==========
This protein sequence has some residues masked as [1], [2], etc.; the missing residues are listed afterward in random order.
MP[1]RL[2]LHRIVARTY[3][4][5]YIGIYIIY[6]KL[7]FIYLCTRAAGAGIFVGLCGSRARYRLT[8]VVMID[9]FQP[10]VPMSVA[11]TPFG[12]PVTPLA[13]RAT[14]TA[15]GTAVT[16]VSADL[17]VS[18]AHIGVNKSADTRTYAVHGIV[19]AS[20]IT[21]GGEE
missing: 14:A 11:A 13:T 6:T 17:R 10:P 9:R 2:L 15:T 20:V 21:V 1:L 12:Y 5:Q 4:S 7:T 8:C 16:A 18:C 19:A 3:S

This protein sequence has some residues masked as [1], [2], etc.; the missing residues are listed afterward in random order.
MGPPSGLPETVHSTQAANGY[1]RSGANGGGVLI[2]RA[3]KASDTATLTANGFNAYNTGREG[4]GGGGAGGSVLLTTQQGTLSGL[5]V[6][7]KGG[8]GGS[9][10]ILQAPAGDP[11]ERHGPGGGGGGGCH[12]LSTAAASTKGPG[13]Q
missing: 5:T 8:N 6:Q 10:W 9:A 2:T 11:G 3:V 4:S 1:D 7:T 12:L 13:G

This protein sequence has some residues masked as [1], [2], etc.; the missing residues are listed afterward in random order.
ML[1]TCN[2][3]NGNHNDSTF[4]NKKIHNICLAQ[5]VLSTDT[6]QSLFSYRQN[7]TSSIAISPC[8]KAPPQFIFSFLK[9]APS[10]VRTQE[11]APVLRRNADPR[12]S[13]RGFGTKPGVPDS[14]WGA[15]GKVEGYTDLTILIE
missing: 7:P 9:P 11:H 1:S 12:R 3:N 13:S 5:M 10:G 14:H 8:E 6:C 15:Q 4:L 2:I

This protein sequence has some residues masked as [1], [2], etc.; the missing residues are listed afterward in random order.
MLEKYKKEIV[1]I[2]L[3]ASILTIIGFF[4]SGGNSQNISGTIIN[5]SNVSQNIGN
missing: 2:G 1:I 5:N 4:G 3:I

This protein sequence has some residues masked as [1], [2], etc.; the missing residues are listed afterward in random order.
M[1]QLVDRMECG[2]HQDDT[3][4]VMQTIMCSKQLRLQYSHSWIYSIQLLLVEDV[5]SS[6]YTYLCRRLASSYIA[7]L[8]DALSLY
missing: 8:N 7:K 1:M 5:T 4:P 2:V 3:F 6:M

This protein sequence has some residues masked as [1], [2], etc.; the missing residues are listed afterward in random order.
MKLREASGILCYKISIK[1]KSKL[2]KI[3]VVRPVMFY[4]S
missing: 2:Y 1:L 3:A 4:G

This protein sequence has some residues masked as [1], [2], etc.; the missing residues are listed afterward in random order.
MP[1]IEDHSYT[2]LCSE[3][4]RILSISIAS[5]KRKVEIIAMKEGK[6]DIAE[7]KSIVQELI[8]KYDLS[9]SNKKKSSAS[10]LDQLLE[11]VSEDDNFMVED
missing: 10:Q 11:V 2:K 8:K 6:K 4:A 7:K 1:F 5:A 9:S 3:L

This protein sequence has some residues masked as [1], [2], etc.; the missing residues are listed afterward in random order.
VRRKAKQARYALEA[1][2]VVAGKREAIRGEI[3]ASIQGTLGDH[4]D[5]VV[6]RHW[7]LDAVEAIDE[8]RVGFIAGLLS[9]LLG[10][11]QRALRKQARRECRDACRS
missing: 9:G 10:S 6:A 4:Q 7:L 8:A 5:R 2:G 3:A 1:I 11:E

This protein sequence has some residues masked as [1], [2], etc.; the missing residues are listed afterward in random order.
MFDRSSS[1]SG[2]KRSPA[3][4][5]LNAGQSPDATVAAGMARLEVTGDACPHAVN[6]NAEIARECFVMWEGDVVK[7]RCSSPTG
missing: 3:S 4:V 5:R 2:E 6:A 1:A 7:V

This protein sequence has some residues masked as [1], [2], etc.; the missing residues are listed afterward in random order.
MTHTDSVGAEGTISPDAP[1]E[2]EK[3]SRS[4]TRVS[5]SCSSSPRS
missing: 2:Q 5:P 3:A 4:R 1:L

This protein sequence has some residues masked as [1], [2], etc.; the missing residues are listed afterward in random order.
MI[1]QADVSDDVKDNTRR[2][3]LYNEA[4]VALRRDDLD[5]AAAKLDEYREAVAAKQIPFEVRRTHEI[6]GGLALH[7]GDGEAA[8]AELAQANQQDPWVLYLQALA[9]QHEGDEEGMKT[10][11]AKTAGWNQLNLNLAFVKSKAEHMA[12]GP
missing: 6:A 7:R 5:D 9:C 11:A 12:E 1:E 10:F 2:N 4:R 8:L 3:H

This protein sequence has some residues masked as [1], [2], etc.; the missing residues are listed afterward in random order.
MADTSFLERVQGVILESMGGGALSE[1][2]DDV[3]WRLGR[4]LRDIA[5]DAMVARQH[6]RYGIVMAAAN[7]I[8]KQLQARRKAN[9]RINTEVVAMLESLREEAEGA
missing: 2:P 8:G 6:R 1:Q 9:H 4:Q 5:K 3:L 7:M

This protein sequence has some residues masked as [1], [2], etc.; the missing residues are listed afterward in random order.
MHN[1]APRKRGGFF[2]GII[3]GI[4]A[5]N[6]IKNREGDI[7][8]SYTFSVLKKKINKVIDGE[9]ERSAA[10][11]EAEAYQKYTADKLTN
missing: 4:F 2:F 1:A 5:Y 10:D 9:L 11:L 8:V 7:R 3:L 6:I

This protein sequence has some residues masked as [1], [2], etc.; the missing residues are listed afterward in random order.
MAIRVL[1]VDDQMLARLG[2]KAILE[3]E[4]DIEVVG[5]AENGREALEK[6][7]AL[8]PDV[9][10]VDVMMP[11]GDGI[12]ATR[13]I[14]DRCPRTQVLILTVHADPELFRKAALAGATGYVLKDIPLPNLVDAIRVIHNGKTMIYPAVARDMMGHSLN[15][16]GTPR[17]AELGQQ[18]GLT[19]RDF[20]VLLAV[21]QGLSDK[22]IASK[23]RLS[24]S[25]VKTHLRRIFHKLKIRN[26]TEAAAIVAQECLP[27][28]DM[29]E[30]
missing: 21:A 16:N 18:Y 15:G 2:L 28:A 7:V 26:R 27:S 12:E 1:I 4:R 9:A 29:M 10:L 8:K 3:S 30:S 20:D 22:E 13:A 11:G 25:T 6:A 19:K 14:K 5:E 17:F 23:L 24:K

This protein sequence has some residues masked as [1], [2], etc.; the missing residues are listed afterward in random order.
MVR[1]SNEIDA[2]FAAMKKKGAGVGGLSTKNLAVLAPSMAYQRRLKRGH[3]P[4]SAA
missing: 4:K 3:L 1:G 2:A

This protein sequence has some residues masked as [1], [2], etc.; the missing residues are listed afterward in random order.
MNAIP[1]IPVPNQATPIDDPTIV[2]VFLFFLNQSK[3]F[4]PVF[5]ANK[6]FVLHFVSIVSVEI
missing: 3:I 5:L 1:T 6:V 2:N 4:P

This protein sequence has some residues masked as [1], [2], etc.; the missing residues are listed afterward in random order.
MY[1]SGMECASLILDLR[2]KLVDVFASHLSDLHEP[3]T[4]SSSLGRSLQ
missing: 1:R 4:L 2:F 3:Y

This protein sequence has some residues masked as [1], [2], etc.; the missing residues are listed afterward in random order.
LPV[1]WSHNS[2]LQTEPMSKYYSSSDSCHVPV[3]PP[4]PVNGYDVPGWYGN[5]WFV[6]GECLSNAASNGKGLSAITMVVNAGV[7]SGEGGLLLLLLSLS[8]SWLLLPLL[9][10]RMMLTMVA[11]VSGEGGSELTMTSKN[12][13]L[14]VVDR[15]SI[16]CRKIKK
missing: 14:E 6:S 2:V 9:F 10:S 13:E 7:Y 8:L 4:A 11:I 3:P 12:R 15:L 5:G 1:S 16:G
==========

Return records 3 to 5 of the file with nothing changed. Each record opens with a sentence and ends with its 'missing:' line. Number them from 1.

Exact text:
This protein sequence has some residues masked as [1], [2], etc.; the missing residues are listed afterward in random order.
ML[1]TCN[2][3]NGNHNDSTF[4]NKKIHNICLAQ[5]VLSTDT[6]QSLFSYRQN[7]TSSIAISPC[8]KAPPQFIFSFLK[9]APS[10]VRTQE[11]APVLRRNADPR[12]S[13]RGFGTKPGVPDS[14]WGA[15]GKVEGYTDLTILIE
missing: 7:P 9:P 11:H 1:S 12:R 3:N 13:S 5:M 10:G 14:H 8:E 6:C 15:Q 4:L 2:I

This protein sequence has some residues masked as [1], [2], etc.; the missing residues are listed afterward in random order.
MLEKYKKEIV[1]I[2]L[3]ASILTIIGFF[4]SGGNSQNISGTIIN[5]SNVSQNIGN
missing: 2:G 1:I 5:N 4:G 3:I

This protein sequence has some residues masked as [1], [2], etc.; the missing residues are listed afterward in random order.
M[1]QLVDRMECG[2]HQDDT[3][4]VMQTIMCSKQLRLQYSHSWIYSIQLLLVEDV[5]SS[6]YTYLCRRLASSYIA[7]L[8]DALSLY
missing: 8:N 7:K 1:M 5:T 4:P 2:V 3:F 6:M